In Lebanon, a growing rift between Hezbollah and their long-time Christian ally

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In Lebanon, Iran-backed Hezbollah and their Christian allies have heavily swayed internal politics for years, but now, there appears to be a growing rift within the Christian bloc, threatening the cohesion of in the once-solid alliance.

For years, the pairing allowed Hezbollah to dominate the Lebanese political system and influence major decisions related to the country’s foreign and defense policies.

But the past two weeks have been marked by fiery statements from several Christian party leaders aimed each other and at their long-time ally Hezbollah.

For veteran journalist Paul Khalifeh, misunderstandings between Hezbollah’s Christian allies are twofold: “They represent a pushback by traditional leaders against reforms brought by the [Hassan] Diab government – such as in the case of Member of Parliament Sleiman Frangieh – and emphasize feuds within Christian blocs.”

Read more: Hezbollah, ally embroiled in Lebanon’s ‘defective fuel’ scandal as electricity fails

Frangieh, who heads the Christian Marada movement, launched scathing attacks against the FPM, and specifically its leader Gebran Bassil, following the arrest of his friend Sarkis Hleiss on corruption charges at the Ministry of Energy and Water.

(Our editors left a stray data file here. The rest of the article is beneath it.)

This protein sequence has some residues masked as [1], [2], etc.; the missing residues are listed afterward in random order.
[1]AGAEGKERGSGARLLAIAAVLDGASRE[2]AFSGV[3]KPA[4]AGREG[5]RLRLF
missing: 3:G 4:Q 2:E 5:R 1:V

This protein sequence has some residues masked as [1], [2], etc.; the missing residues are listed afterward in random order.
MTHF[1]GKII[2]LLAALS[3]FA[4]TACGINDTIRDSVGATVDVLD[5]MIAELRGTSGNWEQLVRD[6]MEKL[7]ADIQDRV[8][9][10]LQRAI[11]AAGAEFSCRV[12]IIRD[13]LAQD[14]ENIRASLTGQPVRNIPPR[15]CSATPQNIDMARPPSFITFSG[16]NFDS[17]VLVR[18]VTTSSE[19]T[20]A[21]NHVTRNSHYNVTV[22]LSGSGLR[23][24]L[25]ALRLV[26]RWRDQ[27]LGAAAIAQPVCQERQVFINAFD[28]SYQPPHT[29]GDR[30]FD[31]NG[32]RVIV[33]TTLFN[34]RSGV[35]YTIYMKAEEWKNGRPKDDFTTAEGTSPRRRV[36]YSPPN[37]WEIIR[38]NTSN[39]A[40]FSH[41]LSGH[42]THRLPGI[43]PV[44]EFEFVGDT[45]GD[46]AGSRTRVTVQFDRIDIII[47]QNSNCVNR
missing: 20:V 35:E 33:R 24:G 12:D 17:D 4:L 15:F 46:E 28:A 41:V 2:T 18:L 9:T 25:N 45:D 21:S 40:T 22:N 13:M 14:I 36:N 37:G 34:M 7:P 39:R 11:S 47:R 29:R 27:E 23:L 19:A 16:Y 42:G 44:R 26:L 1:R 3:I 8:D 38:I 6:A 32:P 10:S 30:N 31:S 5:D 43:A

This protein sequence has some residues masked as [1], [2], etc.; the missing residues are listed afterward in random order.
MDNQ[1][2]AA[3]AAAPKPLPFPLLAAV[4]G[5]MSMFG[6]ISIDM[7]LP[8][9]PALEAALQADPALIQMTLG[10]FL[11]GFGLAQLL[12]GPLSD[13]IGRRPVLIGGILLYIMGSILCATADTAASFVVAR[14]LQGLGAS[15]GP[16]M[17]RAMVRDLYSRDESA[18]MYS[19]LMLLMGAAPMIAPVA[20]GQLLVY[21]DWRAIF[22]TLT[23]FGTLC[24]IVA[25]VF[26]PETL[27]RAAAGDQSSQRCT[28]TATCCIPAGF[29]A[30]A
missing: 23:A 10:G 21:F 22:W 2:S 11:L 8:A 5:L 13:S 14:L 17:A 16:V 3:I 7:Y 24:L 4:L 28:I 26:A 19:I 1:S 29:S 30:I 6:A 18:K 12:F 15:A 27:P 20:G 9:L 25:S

At the demand of the government, public prosecutor Ghada Aoun – a close ally of President Aoun and his son in law former Foreign Minister Bassil – ordered the arrest of several employees at the energy ministry as news of a defective fuel scandal broke.

Hezbollah flags flutter along an empty street, at the entrance of Mays Al-Jabal village in Lebanon. (Reuters)
Hezbollah flags flutter along an empty street, at the entrance of Mays Al-Jabal village in Lebanon. (Reuters)

Frangieh accused Bassil and the FPM of corruption as it has headed the energy ministry for more than 10 years.

The Marada refused to comment to Al Arabiya English.

The deepening Marada-FPM divide has its roots in the 2018 parliamentary elections.

“The relation between the Marada and the FPM degraded significantly after the parliamentary elections, as the two parties competed instead of collaborating in several regions,” said Khalifeh.

Recently, MP General Chamel Roukoz who ran on an FPM ticket in the 2018 parliamentary elections denounced the party’s contribution to the country’s mismanagement and rampant corruption.

In a veiled criticism of the FPM, Roukoz said the fight against corruption, a popular FPM slogan, had become empty words. In another spat directed at Bassil, Roukoz criticized the populist and divisive use of defense of “Christians’ rights,” largely promoted by Bassil.

Roukoz is a respected military leader and, like Bassil, is a son in law of President Aoun.

In an interview with Al Arabiya English, Roukoz said that all political factions that have been ruling over the country for the last decade – including the FPM – are responsible for the country’s collapse.

Read more: Lebanon’s Hezbollah and the Free Patriotic Movement: The end of an affair?